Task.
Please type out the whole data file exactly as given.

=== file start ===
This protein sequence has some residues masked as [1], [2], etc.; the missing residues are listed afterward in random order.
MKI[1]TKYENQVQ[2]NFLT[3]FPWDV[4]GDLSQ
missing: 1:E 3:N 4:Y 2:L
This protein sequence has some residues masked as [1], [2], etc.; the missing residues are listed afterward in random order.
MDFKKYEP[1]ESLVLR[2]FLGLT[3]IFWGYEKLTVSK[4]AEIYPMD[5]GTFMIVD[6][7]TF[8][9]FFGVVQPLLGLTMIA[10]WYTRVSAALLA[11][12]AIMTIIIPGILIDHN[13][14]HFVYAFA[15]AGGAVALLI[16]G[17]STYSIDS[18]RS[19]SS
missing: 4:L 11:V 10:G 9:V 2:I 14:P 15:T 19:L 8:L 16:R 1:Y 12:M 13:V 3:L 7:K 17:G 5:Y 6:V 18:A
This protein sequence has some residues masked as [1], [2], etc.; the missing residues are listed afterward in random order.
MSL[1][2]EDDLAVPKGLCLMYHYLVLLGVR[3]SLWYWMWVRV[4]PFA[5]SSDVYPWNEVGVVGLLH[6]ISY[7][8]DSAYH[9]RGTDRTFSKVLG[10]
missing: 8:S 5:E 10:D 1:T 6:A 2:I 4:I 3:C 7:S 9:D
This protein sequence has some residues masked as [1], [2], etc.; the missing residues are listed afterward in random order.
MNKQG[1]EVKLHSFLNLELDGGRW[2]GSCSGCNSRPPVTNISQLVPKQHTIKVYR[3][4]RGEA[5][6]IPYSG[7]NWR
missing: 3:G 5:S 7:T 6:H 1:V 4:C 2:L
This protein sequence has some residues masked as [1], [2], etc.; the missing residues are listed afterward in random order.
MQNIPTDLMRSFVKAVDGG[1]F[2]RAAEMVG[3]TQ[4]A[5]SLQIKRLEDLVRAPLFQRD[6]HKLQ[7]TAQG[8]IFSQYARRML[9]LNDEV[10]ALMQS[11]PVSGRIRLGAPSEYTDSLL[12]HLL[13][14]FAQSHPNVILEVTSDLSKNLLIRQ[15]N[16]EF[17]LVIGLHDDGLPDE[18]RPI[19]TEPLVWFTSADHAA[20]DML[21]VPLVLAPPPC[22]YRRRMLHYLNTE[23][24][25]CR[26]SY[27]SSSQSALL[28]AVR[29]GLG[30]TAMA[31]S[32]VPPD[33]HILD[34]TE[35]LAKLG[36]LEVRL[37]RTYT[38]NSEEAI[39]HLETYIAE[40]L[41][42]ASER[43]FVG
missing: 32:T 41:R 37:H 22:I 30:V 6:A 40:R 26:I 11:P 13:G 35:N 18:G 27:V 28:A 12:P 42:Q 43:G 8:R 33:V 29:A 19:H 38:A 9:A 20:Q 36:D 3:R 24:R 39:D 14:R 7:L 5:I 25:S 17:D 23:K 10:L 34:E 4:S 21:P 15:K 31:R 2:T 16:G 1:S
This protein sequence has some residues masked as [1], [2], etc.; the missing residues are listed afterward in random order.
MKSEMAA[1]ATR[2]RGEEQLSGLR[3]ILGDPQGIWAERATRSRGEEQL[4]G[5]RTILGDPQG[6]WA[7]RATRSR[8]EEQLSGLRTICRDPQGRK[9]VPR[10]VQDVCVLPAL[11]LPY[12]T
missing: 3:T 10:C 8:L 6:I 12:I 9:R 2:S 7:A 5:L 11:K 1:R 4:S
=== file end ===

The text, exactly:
This protein sequence has some residues masked as [1], [2], etc.; the missing residues are listed afterward in random order.
MKI[1]TKYENQVQ[2]NFLT[3]FPWDV[4]GDLSQ
missing: 1:E 3:N 4:Y 2:L
This protein sequence has some residues masked as [1], [2], etc.; the missing residues are listed afterward in random order.
MDFKKYEP[1]ESLVLR[2]FLGLT[3]IFWGYEKLTVSK[4]AEIYPMD[5]GTFMIVD[6][7]TF[8][9]FFGVVQPLLGLTMIA[10]WYTRVSAALLA[11][12]AIMTIIIPGILIDHN[13][14]HFVYAFA[15]AGGAVALLI[16]G[17]STYSIDS[18]RS[19]SS
missing: 4:L 11:V 10:G 9:V 2:I 14:P 15:T 19:L 8:L 16:R 1:Y 12:M 13:V 3:L 7:K 17:G 5:Y 6:V 18:A
This protein sequence has some residues masked as [1], [2], etc.; the missing residues are listed afterward in random order.
MSL[1][2]EDDLAVPKGLCLMYHYLVLLGVR[3]SLWYWMWVRV[4]PFA[5]SSDVYPWNEVGVVGLLH[6]ISY[7][8]DSAYH[9]RGTDRTFSKVLG[10]
missing: 8:S 5:E 10:D 1:T 6:A 2:I 4:I 3:C 7:S 9:D
This protein sequence has some residues masked as [1], [2], etc.; the missing residues are listed afterward in random order.
MNKQG[1]EVKLHSFLNLELDGGRW[2]GSCSGCNSRPPVTNISQLVPKQHTIKVYR[3][4]RGEA[5][6]IPYSG[7]NWR
missing: 3:G 5:S 7:T 6:H 1:V 4:C 2:L
This protein sequence has some residues masked as [1], [2], etc.; the missing residues are listed afterward in random order.
MQNIPTDLMRSFVKAVDGG[1]F[2]RAAEMVG[3]TQ[4]A[5]SLQIKRLEDLVRAPLFQRD[6]HKLQ[7]TAQG[8]IFSQYARRML[9]LNDEV[10]ALMQS[11]PVSGRIRLGAPSEYTDSLL[12]HLL[13][14]FAQSHPNVILEVTSDLSKNLLIRQ[15]N[16]EF[17]LVIGLHDDGLPDE[18]RPI[19]TEPLVWFTSADHAA[20]DML[21]VPLVLAPPPC[22]YRRRMLHYLNTE[23][24][25]CR[26]SY[27]SSSQSALL[28]AVR[29]GLG[30]TAMA[31]S[32]VPPD[33]HILD[34]TE[35]LAKLG[36]LEVRL[37]RTYT[38]NSEEAI[39]HLETYIAE[40]L[41][42]ASER[43]FVG
missing: 32:T 41:R 37:H 22:I 30:V 6:A 40:R 26:I 11:P 13:G 35:N 18:G 27:V 28:A 12:P 42:Q 43:G 8:R 33:V 29:A 19:H 38:A 9:A 20:Q 36:D 3:R 24:R 39:D 14:R 7:L 5:I 25:S 17:D 23:K 10:L 34:E 4:S 21:P 15:K 31:R 2:T 16:G 1:S
This protein sequence has some residues masked as [1], [2], etc.; the missing residues are listed afterward in random order.
MKSEMAA[1]ATR[2]RGEEQLSGLR[3]ILGDPQGIWAERATRSRGEEQL[4]G[5]RTILGDPQG[6]WA[7]RATRSR[8]EEQLSGLRTICRDPQGRK[9]VPR[10]VQDVCVLPAL[11]LPY[12]T
missing: 3:T 10:C 8:L 6:I 12:I 9:R 2:S 7:A 5:L 11:K 1:R 4:S